The Gas Crunch Has Begun

Larinda McRaven

Site Moderator
Staff member
So tonight on my way home I stopped for gas. The pumps had little signs on them that said ...

"No Regular or Mid-Grade"
"Premium Only"

And even then as I was pumping, the numbers slowed to a crawl AND THEN STOPPED COMPLETELY. The two other customers and I started laughing. They literally RAN OUT OF GAS!!!

And so it has begun.


New Member
The other day I came out of work to find my gas tank completely open. I have one that beeps when I have my car on if the tank is open. It almost seemed like someone had tried to siphon my gas. Thankfully none was missing or else I would have been upset since I had just filled up my tank.


Active Member
I used to keep a siphon in my truck for emergencies, probably still do (though I'd only be siphoning WITH someone's permission. :) ). Definitely time for locking gas caps though, reasonably priced at autozone, etc. Already have one on my bike, but need one for my truck.

Larinda McRaven

Site Moderator
Staff member
That sounds... frictional rather than structural... especially with consumption now being down for the first time in recent memory.
Nope, I went in to get my change (pre-paid with cash) I told the guys at the counter "hey your pumps are not working, the numbers are slowing and then stopping." He said "Yeah, that is the end of our gas, nothing in the tanks." He had the new signs "Out Of Gas" printed, in his hands, and ready to go put them up.

I only got 3/4 a tank.
Frictional in the sense of localized, temporary problem, vs. there being a persistent, systemic national shortage - which there isn't.

Could also be an example of gaming price-rise regulations. For example, a few weeks back when prices jumped up there were huge lines on the Jersey turnpike, because those stations can only raise prices on a certain day of the week. Smart management would arrange to run out in that situation...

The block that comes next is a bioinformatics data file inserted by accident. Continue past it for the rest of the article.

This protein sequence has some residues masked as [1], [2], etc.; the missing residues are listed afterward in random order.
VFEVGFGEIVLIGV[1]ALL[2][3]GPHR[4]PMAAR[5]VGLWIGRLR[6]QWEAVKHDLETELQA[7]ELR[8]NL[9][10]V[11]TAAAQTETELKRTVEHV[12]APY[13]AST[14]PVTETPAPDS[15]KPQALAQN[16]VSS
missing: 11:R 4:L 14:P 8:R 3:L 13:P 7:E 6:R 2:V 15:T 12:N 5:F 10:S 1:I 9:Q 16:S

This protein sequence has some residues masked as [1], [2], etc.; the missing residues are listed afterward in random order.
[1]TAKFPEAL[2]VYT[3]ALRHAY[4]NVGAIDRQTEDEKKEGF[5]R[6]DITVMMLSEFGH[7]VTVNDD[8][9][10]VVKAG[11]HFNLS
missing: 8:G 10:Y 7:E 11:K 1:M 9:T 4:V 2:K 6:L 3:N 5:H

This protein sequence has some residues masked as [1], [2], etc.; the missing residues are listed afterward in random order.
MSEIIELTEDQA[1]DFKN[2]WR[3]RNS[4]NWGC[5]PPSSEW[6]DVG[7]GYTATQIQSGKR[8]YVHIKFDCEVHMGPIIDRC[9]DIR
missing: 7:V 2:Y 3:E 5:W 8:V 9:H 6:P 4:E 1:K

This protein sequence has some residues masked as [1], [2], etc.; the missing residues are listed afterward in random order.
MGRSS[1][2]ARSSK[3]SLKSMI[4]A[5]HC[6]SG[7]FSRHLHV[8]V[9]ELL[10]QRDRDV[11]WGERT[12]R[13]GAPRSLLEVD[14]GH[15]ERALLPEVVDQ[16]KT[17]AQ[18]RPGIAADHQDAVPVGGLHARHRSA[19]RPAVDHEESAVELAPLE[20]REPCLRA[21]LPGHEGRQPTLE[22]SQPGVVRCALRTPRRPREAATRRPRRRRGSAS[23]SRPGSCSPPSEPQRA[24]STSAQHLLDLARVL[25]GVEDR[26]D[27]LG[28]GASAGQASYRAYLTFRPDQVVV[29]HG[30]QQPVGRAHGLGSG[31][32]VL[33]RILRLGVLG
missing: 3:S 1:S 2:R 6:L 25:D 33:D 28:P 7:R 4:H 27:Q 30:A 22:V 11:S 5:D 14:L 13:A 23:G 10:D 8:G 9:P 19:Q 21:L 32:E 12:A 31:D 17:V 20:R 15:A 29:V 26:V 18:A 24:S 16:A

Well-Known Member
Last week as I was filling up, I observed something I had never seen before: a guy had just finished pumping, and at the end he grabbed the hose and lifted it up above the nozzle and jiggled it so as to squeeze every darn drop out. Dunno if it works, but.... funny.
I heard about the raise-the-hose-and-shake thing a while back, when gas was just topping 2.50 a gallon (which we all thought was high). I don't think it works.

Gas here is 3.75 in IL, 3.65 in KY. Luckily there are two stations that serve E-85, which runs 50 cents a gallon cheaper than regular unleaded.
I think the real question is if prices will stay high enough, long enough, for their to be real improvement in public transit options. At the moment, they seem to be caused by things like speculation and currency valuation rather than actual shortage, which suggests that they currently aren't realistic, but then people predict they are going to continue to go up. Problem is that real public transit improvements take a long time... personally I tend to not believe in anything that runs on tires rather than rails - however if gas prices stay high enough long enough, buses may not get stuck in traffic so much, and it's a lot easier to ramp up bus capacity than rail capacity.